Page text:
WEARING Croatian number plates, Rimac’s brutally powerful Nevera has this week broken cover at a bridge opening ceremony in the south of the Baltic country.
The 1430kW/2300Nm hypercar car rolled off Rimac’s production line a week or two back and has stunned onlookers at the opening of the equally stunning Pelješac bridge, a 2.4km long suspension construction connecting Croatia’s southern areas and the rest of the country… with a slice of Bosnia and Herzegovina in between.
Apart from construction vehicles, Nevera, the focus of much Croatian pride, became the first ‘car’ to cross the new span.
That national pride in Nevera is heightened by the fact that it is Croatia’s first car designed, engineered, and manufactured there to gain homologation for the EU and US markets.
Plus, the small fact that it is a multi-million-dollar “sledgehammer” hypercar claimed to be the fastest and quickest of the genre currently available thanks to a four-motor powertrain with torque vectoring capable of launching Nevera from 0-100km/h in under two seconds.
At the wheel for the bridge drive was Nevera’s chief engineer, Matija Renić, who has a finely-honed appreciation of the scale of the engineering challenges that had to be overcome in constructing the new bridge.
He has been part of the Nevera project from day one and has overseen the development of the striking, low-slung vehicle for the last two years.
Mr Renić successfully brought the world’s first all-electric hypercar to production and thus created an entirely new segment of performance cars in the process.
Rimac says they are equipped to produce only 150 units a year because Nevera is bespoke and hand built. It comes out of a purpose-built facility in Croatia.
The pure-EV Nevera was five years in the making running through 19 prototypes, 45 crash tests and 1.6 million development hours.
The potent powertrain is fed from a T-shaped, 120kWh battery pack that resides in the centre tunnel of the car and is good for a claimed 500km plus range in normal driving mode.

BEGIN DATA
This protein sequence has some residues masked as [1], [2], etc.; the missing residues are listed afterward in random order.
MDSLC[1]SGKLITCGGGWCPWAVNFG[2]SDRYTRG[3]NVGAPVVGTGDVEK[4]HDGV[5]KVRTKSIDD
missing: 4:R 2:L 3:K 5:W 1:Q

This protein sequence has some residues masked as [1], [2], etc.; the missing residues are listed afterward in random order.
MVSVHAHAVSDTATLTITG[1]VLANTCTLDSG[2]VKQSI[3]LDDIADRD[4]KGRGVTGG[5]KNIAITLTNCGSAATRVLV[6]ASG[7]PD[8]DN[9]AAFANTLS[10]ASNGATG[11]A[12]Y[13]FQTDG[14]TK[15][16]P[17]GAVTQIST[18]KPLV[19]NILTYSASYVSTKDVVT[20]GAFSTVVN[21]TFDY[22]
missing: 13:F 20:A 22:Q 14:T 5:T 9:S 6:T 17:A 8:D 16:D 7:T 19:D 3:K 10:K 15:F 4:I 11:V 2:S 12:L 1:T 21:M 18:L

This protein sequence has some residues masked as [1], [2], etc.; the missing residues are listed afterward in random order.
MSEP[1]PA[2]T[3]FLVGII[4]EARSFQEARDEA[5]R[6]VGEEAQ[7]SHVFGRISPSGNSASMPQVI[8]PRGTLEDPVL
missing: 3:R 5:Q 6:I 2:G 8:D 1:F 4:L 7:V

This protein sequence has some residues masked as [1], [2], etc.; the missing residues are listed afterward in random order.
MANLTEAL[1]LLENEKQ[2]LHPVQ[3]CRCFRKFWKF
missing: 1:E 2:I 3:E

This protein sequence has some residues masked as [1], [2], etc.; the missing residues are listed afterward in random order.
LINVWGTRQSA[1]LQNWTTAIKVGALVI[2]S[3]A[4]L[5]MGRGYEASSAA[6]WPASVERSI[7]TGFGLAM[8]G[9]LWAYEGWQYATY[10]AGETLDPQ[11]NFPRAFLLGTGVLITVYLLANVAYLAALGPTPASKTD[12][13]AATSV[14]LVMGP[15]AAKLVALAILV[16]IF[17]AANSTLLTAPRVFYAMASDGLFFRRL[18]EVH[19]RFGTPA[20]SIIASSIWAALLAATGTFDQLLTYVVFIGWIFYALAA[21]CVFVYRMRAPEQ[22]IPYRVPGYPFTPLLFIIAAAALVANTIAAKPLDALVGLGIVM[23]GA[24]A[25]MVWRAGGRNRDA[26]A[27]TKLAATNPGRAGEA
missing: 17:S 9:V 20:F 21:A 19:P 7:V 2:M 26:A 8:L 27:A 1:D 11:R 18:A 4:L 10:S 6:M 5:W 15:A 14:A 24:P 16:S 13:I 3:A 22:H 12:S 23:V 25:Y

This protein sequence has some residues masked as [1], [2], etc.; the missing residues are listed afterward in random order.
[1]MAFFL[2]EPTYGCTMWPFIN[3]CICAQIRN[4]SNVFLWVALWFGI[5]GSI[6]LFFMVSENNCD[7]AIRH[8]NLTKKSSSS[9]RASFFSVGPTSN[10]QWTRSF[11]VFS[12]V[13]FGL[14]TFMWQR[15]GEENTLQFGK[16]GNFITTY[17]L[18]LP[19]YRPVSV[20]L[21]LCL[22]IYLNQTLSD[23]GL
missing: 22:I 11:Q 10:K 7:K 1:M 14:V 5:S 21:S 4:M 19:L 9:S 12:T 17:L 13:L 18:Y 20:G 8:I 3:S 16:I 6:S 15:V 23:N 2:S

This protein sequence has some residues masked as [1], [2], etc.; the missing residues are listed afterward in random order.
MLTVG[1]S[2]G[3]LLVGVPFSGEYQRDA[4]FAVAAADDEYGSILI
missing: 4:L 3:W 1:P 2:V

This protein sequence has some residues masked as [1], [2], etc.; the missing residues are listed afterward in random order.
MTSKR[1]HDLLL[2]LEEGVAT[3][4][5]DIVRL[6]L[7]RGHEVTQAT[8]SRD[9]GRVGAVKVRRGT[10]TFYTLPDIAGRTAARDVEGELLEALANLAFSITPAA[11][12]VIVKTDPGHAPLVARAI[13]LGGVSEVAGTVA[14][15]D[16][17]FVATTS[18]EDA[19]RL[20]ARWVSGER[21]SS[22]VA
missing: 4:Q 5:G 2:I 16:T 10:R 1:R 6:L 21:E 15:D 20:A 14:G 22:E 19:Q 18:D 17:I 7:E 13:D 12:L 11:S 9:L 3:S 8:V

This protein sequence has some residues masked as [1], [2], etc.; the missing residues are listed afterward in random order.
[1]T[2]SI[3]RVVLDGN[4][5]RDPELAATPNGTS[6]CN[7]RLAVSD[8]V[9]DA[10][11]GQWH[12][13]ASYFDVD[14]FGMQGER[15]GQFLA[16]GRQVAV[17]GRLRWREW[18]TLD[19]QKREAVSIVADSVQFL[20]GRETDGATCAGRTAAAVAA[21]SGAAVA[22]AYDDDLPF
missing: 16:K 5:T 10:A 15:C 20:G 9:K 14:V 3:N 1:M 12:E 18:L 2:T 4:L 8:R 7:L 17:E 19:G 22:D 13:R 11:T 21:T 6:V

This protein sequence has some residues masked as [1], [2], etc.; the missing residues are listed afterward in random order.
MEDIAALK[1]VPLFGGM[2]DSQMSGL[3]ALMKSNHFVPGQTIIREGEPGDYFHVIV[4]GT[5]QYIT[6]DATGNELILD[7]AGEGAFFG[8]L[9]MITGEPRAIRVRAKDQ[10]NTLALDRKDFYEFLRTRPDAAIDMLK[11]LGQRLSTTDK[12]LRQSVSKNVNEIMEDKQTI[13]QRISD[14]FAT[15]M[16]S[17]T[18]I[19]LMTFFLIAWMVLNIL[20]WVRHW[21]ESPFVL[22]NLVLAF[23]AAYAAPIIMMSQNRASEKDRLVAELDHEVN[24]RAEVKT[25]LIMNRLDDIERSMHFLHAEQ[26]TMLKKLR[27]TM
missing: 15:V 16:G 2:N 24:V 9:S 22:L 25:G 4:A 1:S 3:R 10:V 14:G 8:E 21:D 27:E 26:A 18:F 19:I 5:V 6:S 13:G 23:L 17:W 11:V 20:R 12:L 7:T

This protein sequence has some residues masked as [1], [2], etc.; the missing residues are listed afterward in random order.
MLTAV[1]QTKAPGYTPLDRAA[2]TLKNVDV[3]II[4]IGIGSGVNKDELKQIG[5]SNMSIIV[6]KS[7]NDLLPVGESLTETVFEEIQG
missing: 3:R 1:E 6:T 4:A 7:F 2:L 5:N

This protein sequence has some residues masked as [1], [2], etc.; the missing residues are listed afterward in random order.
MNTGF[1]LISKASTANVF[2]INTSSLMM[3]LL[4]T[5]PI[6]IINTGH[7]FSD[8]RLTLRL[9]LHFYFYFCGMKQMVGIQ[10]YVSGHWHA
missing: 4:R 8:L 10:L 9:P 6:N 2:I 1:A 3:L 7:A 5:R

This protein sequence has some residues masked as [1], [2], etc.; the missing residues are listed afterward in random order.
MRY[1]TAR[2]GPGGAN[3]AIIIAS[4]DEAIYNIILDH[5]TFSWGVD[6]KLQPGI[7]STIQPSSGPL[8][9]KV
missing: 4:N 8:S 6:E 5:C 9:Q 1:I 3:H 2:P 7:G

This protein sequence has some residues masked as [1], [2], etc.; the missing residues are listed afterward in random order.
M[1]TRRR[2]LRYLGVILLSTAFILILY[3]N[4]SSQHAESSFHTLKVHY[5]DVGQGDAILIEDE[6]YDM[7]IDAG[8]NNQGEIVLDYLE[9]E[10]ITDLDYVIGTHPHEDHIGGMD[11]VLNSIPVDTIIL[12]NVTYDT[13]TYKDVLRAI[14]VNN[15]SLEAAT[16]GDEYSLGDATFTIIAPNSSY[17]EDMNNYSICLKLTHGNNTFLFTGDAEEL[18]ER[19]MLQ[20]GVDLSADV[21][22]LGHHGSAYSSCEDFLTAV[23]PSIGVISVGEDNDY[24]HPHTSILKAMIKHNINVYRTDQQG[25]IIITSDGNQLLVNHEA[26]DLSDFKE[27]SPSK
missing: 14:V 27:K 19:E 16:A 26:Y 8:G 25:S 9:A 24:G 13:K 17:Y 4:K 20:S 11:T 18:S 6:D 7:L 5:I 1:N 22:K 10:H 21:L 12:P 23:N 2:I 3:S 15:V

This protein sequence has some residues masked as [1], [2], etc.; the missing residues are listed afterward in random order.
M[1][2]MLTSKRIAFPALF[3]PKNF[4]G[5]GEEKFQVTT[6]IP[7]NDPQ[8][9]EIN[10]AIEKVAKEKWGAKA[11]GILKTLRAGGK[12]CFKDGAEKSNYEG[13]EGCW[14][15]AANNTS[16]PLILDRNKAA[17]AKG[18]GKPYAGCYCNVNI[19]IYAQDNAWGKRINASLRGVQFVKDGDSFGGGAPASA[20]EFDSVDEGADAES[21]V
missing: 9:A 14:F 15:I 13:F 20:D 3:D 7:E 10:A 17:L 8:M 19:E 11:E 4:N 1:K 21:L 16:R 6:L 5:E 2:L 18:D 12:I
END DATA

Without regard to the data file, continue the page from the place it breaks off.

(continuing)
Engineers cleverly designed Nevera with a pair of two-speed gearboxes for the rear axles which means at high speeds it will become rear-wheel drive.
In testing under controlled conditions, Nevera (the name for a sudden tempest in Croatian) has been clocked at 1.85 seconds for the 0-100km/h sprint with a top speed expected to exceed 400km/h.
Technology from Rimac Nevera is likely to filter through into vehicles produced by Rimac shareholders that include the likes of Porsche (VW Group including Lamborghini, Bugatti and Audi), Hyundai and Pininfarina.
GoAuto understands that Lamborghini is not far behind Bugatti in the queue for the Croatian-developed EV technology and Hyundai has plans for an N performance car using that same technology.
The Rimac Group was first established by Mate Rimac in Croatia in 2009 and headquartered on the outskirts of Zagreb. It currently employs more than 1700 people and is undertaking the construction of one of the largest R&D facilities in Europe, the so-called Rimac Campus, home to Bugatti Rimac and Rimac Technology.
The facility will account for 50 Neveras a year along with and tens of thousands of battery units, electric motors and other EV components for Rimac Technology clients.
Mate Rimac, CEO of The Rimac Group, said: “From the very beginning, the Rimac Group has been proud of its Croatian roots. Our Nevera, is named after a type of storm found off the Croatian coast and its design language incorporates subtle nods to the cravat (necktie), which was popularised by members of the Croatian army in the 17th century.
“We love seeing Croatia further develop and grow, hence we’re proud to have taken part in the opening of the Pelješac Bridge – another project contributing the future of this country.”
The Pelješac Bridge opening ceremony was capped in the evening by Nevera’s first (silent) drive across, opening it to normal road traffic.